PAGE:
A gene expression and systems pathway analysis of the effects of clozapine compared to haloperidol in the mouse brain implicates susceptibility genes for schizophrenia.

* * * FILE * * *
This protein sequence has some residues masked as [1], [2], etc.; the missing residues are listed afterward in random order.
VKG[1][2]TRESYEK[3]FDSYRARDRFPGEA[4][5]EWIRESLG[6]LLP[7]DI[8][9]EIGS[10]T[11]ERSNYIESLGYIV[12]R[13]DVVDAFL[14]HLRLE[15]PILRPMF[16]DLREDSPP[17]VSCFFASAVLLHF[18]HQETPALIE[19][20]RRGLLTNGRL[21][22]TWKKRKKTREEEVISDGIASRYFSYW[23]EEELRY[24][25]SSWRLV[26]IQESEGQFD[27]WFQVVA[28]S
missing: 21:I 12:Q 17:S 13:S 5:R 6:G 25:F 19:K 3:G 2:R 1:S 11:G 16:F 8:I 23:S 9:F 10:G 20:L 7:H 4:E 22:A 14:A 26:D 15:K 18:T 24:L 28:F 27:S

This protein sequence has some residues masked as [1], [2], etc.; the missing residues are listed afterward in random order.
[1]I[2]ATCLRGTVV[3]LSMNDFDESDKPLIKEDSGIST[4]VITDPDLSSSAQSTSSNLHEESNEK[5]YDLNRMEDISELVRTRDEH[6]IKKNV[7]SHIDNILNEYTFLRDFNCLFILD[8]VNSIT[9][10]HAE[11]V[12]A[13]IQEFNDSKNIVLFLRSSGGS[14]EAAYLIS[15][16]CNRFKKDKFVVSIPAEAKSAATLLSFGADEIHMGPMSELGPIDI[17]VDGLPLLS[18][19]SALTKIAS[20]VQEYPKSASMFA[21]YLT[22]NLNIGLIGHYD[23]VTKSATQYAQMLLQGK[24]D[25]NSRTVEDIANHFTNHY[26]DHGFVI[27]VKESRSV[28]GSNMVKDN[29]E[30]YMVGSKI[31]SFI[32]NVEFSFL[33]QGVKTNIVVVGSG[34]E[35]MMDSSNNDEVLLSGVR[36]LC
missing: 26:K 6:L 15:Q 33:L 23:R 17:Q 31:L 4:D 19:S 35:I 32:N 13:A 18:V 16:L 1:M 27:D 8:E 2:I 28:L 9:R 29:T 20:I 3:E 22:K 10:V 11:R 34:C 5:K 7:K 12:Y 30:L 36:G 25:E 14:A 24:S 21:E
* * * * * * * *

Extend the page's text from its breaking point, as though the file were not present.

ABSTRACT Clozapine has markedly superior clinical properties compared to other antipsychotic drugs but the side effects of agranulocytosis, weight gain and diabetes limit its use. The reason why clozapine is more effective is not well understood. We studied messenger RNA (mRNA) gene expression in the mouse brain to identify pathways changed by clozapine compared to those changed by haloperidol so that we could identify which changes were specific to clozapine. Data interpretation was performed using an over-representation analysis (ORA) of gene ontology (GO), pathways and gene-by-gene differences. Clozapine significantly changed gene expression in pathways related to neuronal growth and differentiation to a greater extent than haloperidol; including the microtubule-associated protein kinase (MAPK) signalling and GO terms related to axonogenesis and neuroblast proliferation. Several genes implicated genetically or functionally in schizophrenia such as frizzled homolog 3 (FZD3), U2AF homology motif kinase 1 (UHMK1), pericentriolar material 1 (PCM1) and brain-derived neurotrophic factor (BDNF) were changed by clozapine but not by haloperidol. Furthermore, when compared to untreated controls clozapine specifically regulated transcripts related to the glutamate system, microtubule function, presynaptic proteins and pathways associated with synaptic transmission such as clathrin cage assembly. Compared to untreated controls haloperidol modulated expression of neurotoxic and apoptotic responses such as NF-kappa B and caspase pathways, whilst clozapine did not. Pathways involving lipid and carbohydrate metabolism and appetite regulation were also more affected by clozapine than by haloperidol.